Led by  Moses Makau, the farmers said that they have nothing to smile about since their gains are negligible. The farmers said that they have been pumping lots of money in the farming sector but the benefits are not much. The affected farmers hail from Kitobo, Timbila and Kimoringo areas.
"The machine we have mixes are broken and whole grain rice. We need a machine with a higher capacity. We also require the fertilizer depot at Timbila to be stocked with urea fertilizer for top dressing,” Makau said. 
Another farmer Isaac Muteta said that through mechanization they are likely to reap in the long run.
 The common varies of rice grown in the area are Saro and Japan. The farmers have also been concerned about the state of roads in the area. They have been lamenting that some of the roads are impassable.
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Gov’t should provide ‘offsetting compensation’ to farmers – PIDS study

“The analysis clearly points out the loss suffered by palay farmers. They have a point when they ask, ‘Why are we [going to] take a hit for the Filipino consumer?’ If the consumers really benefit, maybe they [rice farmers] can share in the benefit."
Published 3:07 PM, December 26, 2019
Updated 3:14 PM, December 26, 2019
LOWER INCOME. In this file photo, a farmer in Pugo, La Union show off high grade palay amid concerns over the negative impact of the rice tarrification law on palay prices. Photo by Mau Victa/Rappler
MANILA, Philippines – Government efforts should focus on the acceleration of the compensation of farmers affected by the rice tariffication law, according to a study by the Philippine Institute for Development Studies (PIDS).
The state think tank conducted a simulation analysis to measure the long-term impact of the law on both the production and consumption sides. The study projected that consumers will benefit from the law but farmers will suffer losses in the long run.
PIDS senior research fellow and agricultural trade expert Roehlano Briones presented the study in a forum jointly organized by PIDS and the Congressional Policy and Budget Research Department of the House of Representatives in November. The study estimated that consumers would benefit around P197 billion every year for the first 5 years.
“If we value all of those benefits and convert them as if we got them today, the equivalent value is P2.26 trillion,” said Briones.
However, the study also showed that farmers will suffer in the long run. Using two scenarios, with and without tariffication, the study projected that the farmers' income growth would be flat in the next 5 years – a considerable loss compared to the 2.5% projected income growth without tariffication. (READ: Farmers seek floor price as palay sells for just P7 per kilo)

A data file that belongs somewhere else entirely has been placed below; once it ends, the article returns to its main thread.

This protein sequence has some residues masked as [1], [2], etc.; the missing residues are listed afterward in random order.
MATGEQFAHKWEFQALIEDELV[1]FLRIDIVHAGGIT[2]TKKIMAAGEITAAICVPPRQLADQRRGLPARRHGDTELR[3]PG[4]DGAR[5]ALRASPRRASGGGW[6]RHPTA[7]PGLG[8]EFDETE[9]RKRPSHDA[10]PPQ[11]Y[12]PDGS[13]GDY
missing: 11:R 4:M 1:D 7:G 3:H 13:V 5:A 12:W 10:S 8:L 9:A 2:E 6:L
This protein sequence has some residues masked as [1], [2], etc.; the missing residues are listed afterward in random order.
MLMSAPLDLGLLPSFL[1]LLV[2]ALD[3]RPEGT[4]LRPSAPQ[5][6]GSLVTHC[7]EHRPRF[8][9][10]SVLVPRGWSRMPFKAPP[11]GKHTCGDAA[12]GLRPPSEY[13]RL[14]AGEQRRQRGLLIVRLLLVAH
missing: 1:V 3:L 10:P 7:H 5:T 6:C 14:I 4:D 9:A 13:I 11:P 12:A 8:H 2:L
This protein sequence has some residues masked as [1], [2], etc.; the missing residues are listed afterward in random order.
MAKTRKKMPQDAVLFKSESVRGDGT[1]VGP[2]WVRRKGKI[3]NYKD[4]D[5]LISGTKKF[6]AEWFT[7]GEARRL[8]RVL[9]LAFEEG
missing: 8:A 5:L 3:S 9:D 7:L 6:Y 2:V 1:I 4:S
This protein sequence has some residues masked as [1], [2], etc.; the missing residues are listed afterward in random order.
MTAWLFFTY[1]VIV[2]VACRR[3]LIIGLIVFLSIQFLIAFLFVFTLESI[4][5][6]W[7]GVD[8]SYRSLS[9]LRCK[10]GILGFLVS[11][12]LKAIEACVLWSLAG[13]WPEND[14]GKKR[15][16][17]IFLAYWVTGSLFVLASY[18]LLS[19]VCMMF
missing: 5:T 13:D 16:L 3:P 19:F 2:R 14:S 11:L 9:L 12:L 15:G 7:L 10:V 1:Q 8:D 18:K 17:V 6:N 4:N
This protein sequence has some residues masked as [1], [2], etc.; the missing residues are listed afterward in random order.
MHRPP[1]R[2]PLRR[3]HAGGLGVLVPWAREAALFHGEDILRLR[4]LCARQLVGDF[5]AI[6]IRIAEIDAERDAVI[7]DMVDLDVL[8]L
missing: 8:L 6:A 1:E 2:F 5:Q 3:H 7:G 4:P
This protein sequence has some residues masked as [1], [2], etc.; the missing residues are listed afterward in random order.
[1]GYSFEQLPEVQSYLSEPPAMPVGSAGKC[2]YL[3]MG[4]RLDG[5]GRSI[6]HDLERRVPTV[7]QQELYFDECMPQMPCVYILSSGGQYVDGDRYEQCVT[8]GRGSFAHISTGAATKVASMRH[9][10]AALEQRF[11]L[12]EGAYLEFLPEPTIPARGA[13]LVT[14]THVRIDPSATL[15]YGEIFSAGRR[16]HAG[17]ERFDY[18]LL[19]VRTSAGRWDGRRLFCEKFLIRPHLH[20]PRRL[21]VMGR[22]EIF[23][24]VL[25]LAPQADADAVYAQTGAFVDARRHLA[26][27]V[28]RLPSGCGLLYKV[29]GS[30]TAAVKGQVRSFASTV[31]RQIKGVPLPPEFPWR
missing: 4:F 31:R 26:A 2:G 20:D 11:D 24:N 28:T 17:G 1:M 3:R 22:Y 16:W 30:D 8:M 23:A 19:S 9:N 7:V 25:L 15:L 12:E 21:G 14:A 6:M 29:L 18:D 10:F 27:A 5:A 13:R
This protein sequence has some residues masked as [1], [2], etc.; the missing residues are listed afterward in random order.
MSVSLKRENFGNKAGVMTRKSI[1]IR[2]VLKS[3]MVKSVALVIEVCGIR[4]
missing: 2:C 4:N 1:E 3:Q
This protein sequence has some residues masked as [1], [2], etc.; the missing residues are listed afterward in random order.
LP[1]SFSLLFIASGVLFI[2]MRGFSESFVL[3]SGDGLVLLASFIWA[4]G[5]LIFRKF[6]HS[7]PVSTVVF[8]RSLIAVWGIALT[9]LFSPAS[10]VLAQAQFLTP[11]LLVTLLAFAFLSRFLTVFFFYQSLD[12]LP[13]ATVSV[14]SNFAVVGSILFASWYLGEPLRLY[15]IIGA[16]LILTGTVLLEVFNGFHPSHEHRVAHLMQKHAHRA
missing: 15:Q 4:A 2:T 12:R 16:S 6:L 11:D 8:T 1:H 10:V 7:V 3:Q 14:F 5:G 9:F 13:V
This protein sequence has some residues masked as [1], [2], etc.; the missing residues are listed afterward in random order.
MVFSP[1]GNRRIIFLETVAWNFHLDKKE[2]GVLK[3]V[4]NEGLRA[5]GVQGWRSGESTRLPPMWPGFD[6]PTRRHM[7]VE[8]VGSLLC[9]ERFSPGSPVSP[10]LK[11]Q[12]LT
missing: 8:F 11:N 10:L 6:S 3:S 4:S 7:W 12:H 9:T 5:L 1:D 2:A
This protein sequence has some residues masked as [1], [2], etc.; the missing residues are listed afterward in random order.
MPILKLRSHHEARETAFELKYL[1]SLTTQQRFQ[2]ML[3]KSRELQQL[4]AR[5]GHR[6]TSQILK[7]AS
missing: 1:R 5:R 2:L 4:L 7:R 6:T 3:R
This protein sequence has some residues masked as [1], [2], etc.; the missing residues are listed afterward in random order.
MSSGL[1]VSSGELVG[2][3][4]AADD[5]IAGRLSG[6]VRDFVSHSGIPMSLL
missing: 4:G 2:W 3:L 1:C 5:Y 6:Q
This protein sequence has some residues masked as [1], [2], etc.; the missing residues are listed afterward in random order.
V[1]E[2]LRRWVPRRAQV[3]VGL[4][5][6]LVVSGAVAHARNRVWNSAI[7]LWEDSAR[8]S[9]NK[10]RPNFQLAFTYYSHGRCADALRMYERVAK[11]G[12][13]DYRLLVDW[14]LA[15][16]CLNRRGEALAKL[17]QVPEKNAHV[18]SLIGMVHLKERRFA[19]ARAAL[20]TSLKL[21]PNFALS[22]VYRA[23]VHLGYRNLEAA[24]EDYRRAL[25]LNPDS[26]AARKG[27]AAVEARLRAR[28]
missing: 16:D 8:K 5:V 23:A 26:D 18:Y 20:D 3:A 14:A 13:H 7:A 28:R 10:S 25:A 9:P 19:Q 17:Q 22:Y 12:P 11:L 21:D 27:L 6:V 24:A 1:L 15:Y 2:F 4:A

Nagpur Foodgrain Prices Open- December 26, 2019
DECEMBER 26, 2019 / 2:22 PM /
* * * * * *
Nagpur Soybean, Soyoil, Soymeal Open-December 26, 2019 Nagpur, Dec 26 (Reuters) – International edible oils price rise since past fifteen days showed its effects here. Major edible and non-edible oil prices today reported strong in Vidarbha region of Western Maharashtra on increased offtake by vanaspati millers amid a firming trend in producing regions. Buying activity in edible oils picked up as Malaysian palm oil climbed in overseas markets. Sharp rise on NCDEX and reported demand from South-based traders also boosted prices, sources said Thursday.

***** VIDARBHA MARKETS OILS * Soyabean, cottonseed, groundnut loose, groundnut refined, linseed and rapeseed oil

today recovered strongly here on increased demand from local traders. * Sunflower refined, castor and coconut KP oil ruled steady here in thin trading

activity. * Traders expect further hike in major edible and non-edible oils here.

SOYMEAL * Soymeal prices today zoomed up here on increased demand from South-based traders. Notable hike in international soymeal prices also boosted sentiment.

SOYABEAN * Soyabean prices firmed up again in Nagpur Agriculture Produce Marketing Committee (APMC) auctions on good demand from local crushing plants. Sharp recovery in soyabean oil, good hike in soymeal, upward trend on NCDEX and fresh hike in Madhya Pradesh soyabean prices also helped to push up prices here. Heavy rains yesterday and today morning affected trading activity.

About 1,000 soyabean bags reported for auction in Nagpur APMC, according to

sources. Nagpur soybean prices in rupees/tonne:

——-Soybean yellow——- Soybean black

Available Previous

(Auction price) (Auction price)

Market delivery 36,500-42,200 36,000-42,000 —

(Available price)

Market delivery 36,600-42,300 36,100-42,100 —

(Traders price)

Plant delivery 44,500-45,000 44,100-44,500 —

Soybean yellow arrivals (in 90-kg bags) and prices (in rupees per tonne) in Vidarbha, according to officials of Agriculture Produce Marketing Committee and trade sources.

Deliveries Available prices

Hinganghat n.a. n.a.

Akola n.a. n.a.

Amravati n.a. n.a.

Khamgaon n.a. n.a.

Wardha n.a. n.a.

Arvi n.a. n.a.

Umred n.a. n.a.

Chandrapur n.a. n.a

Soyabean plant prices at other places in Maharashtra : Adilabad – n.a.,

Akola – 44,500, Washim – 44,500, Khamgaon – 44,500, Dhulia – 44,750,

Hingoli – 45,700, Jalna – 44,500, Nandurbar – 43,700,

Latur – 45,500, Nanded – 45,500, Solapur – 45,500, Sangli – 43,500.

Sunflower arrivals (in 50-kg bag), Rapeseed (in 40 Kg bag), groundnut and Dhaniya arrivals (in 40 kg bag), linseed arrival (90 kg bag), Dhan arrival (75 kg bag), cotton (100 kg) and prices (in rupees per 100 kilogram) in Nagpur, according to APMC sources:

Deliveries Available prices Previous close

Sunflower n.a. n.a. 2,400-2,600

Groundnut n.a. n.a. 700-900

Linseed n.a. n.a. 4,300-4,600

Castor n.a. n.a. 2,850-3,000

Rapeseed n.a. n.a. 1,520-1,625

Til n.a. n.a. 7,500-8,000

Dhaniya 25 6,000-6,300 5,400-5,800

Bajra n.a. n.a. n.a.

Gavarani Corn 10 1,500-2,000 1,800-2,200

Dhan n.a. n.a. 1,800-2,102

Cotton n.a. n.a. 4,300-4,600

Today’s open Previous close

Soyoil refined crushing plant delivery 910 900

Soyoil solvent crushing plant delivery 870 860